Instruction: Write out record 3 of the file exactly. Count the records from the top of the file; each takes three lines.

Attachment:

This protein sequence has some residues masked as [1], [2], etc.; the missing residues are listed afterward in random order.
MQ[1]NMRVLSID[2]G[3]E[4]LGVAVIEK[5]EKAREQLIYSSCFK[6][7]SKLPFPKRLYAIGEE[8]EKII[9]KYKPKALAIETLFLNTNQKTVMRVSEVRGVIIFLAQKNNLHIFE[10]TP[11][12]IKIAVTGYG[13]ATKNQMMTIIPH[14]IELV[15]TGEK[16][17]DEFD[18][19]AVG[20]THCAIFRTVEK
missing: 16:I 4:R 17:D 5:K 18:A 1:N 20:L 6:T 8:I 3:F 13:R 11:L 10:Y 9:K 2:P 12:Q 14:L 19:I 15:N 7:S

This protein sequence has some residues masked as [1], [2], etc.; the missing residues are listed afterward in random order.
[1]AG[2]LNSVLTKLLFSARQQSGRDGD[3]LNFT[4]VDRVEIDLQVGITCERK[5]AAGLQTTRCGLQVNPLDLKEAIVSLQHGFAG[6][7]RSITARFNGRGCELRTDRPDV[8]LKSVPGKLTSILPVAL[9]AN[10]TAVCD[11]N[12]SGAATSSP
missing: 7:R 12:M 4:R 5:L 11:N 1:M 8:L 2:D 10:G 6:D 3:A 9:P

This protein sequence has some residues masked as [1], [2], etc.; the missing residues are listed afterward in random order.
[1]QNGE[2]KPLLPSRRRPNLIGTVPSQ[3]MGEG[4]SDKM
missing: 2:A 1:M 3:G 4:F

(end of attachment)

This protein sequence has some residues masked as [1], [2], etc.; the missing residues are listed afterward in random order.
[1]QNGE[2]KPLLPSRRRPNLIGTVPSQ[3]MGEG[4]SDKM
missing: 2:A 1:M 3:G 4:F